Virginia Makhubela, who is from Alexandra in Johannesburg, eventually wants to supply bags to Africa, even though she is starting off small.
She especially loves designing backpacks.
Makhubela is the founder of Harhi, and she was inspired by this craft almost by accident.
“I went to Mpumalanga last year, and I happened to come across a factory and saw the material they make,” she said.
“I bought the material because I liked it so much and came back with it. However, I did not know what to do with the material, so I set myself the task of brainstorming possible ideas.”
She found backpacks appealing because of the nature of the fabric and for someone who could help her with the sewing. Even though she bought the material last year, she only started producing the backpacks this year.
“During the lockdown I did my market research and registered my company. I started selling the bags in October.”
When Makhubela was at college, she used to work with fashion students.
“I just loved what they were doing; it never occurred to me then that I would also want to get into fashion on my own. Somehow, while I was helping the students organise fashion shows on campus, I got to learn about the business side of fashion, and sewing, and I enjoyed seeing them working on projects and that’s how the fashion bug bit me.”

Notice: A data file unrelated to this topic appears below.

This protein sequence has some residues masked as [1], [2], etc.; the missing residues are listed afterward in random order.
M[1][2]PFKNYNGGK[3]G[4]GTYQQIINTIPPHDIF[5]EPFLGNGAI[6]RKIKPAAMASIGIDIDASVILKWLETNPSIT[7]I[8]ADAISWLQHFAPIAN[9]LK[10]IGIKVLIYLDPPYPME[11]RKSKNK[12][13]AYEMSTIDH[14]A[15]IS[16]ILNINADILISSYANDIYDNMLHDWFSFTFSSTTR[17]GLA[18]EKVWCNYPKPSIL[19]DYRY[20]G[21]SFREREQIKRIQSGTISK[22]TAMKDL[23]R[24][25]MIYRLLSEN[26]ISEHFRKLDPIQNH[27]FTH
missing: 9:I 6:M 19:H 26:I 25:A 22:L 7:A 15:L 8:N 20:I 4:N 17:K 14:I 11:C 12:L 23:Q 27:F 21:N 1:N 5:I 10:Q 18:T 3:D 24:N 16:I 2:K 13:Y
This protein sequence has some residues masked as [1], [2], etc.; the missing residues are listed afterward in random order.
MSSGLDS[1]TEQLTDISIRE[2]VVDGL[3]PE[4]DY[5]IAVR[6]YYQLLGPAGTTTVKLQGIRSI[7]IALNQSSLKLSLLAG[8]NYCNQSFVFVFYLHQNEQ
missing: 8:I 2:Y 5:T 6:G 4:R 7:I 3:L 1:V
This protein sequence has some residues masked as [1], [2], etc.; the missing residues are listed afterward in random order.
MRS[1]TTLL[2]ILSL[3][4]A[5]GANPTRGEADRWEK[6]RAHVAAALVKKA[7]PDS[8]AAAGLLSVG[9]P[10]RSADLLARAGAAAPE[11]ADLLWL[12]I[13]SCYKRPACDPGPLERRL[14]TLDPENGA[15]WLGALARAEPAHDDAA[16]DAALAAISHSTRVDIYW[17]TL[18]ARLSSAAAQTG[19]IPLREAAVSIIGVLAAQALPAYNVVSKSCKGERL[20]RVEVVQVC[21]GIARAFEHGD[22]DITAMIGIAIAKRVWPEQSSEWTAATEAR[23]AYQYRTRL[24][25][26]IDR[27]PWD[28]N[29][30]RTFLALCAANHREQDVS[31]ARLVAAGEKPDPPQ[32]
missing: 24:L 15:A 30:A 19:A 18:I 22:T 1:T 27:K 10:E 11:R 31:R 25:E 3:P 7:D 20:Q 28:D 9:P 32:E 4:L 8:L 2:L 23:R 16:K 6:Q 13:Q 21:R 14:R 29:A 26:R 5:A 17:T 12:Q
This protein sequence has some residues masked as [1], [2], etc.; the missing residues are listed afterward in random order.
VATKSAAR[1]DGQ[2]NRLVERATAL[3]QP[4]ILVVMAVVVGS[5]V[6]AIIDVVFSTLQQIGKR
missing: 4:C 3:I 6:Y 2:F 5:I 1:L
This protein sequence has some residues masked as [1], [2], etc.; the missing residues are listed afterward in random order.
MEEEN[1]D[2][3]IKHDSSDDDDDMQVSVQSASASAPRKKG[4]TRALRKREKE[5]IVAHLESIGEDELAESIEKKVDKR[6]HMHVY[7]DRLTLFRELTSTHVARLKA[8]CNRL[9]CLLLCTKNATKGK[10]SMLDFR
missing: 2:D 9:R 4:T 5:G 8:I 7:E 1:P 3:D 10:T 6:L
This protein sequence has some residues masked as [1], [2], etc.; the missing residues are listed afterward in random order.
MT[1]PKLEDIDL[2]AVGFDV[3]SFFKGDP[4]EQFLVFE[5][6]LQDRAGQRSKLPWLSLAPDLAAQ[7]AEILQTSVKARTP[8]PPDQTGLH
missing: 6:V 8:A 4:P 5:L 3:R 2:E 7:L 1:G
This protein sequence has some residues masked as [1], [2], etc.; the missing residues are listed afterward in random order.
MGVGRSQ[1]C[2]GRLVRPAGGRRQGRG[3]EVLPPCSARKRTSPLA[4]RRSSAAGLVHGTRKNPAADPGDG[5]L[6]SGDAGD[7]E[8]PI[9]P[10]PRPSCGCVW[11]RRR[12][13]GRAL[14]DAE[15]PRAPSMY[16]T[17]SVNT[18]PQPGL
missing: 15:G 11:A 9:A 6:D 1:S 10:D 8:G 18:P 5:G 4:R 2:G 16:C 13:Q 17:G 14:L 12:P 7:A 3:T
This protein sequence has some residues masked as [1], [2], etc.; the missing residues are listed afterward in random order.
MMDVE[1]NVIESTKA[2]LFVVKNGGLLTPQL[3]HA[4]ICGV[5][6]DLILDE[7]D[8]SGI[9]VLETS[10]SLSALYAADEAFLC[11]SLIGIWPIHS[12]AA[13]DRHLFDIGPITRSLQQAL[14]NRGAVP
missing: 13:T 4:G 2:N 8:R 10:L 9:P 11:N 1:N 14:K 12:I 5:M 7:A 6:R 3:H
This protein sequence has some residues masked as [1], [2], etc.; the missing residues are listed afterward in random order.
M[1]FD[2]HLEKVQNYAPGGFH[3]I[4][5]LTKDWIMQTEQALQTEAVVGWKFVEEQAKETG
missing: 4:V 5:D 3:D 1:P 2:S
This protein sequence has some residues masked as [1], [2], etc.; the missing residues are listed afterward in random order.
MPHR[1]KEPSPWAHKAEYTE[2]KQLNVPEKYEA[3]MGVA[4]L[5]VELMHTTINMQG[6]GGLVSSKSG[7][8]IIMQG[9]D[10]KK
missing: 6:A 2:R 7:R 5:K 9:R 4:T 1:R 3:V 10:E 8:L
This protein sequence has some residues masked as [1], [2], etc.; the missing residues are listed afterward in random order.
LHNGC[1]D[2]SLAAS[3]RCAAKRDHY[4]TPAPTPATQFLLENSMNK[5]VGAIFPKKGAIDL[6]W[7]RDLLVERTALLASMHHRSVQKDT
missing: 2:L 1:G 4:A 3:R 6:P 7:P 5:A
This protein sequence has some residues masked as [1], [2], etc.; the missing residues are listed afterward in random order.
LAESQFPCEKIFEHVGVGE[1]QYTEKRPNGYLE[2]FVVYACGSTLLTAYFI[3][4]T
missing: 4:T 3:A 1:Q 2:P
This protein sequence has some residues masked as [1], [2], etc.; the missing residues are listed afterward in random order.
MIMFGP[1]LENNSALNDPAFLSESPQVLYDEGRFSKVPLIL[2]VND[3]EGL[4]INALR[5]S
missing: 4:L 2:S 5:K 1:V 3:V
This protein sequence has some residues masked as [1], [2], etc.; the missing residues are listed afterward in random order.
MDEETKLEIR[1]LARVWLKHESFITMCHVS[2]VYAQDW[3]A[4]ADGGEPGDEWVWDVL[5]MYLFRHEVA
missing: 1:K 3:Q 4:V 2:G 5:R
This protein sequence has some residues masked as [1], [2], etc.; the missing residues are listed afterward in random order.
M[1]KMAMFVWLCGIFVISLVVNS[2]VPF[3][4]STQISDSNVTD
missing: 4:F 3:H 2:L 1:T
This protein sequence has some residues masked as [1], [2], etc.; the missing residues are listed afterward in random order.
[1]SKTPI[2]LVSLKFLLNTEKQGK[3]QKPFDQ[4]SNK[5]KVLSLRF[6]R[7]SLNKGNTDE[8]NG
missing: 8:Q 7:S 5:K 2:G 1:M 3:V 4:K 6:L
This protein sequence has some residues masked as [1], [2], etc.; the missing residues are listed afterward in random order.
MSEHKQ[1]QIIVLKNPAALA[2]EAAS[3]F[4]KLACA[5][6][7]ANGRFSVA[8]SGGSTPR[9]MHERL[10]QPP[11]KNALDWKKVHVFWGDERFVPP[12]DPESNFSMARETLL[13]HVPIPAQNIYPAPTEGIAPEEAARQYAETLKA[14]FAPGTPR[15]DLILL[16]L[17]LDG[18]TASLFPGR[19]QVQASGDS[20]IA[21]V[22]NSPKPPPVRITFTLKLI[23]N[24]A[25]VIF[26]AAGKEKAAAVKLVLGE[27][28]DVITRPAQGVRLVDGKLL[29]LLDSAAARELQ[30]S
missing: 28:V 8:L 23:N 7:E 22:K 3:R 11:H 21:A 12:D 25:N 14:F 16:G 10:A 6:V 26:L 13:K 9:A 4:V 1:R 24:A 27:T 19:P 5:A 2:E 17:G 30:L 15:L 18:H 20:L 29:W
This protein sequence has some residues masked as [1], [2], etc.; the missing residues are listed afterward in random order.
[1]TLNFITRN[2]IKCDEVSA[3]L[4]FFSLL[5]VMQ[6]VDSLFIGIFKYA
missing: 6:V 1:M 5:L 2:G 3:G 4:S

She went back home, took one look at her material and decided that she was going to make backpacks.
Makhubela studied sound engineering and did a one-year course in career advice before pursuing a Bachelor of Commerce degree in Marketing.
She funds her business from her own pockets, and sources locally produced material.
“It’s very hard to do business without funding, but I told myself that I wanted to see how far the business could grow on my own before I approach the government for funding,” she said.
Also, Harhi has a special meaning for her.
“Harhi is what women use when they go fetch water and wood in the rural areas,” she said.
“The arhi is used to create comfort and also to ensure that the women do not get hurt from carrying heavy wood on their heads.,” she said.
“The whole story behind Harhi is to create comfort for anyone that uses the bag, and that is what we strive to achieve: comfortable and beautifully-styled quality.”
So far Makhubela has sold ten bags.
“My dream is to see Harhi on the backs of people from Bryanston to Brazzaville, Soweto to Sudan and from the streets of Johannesburg to the streets of Egypt,” she gushed.
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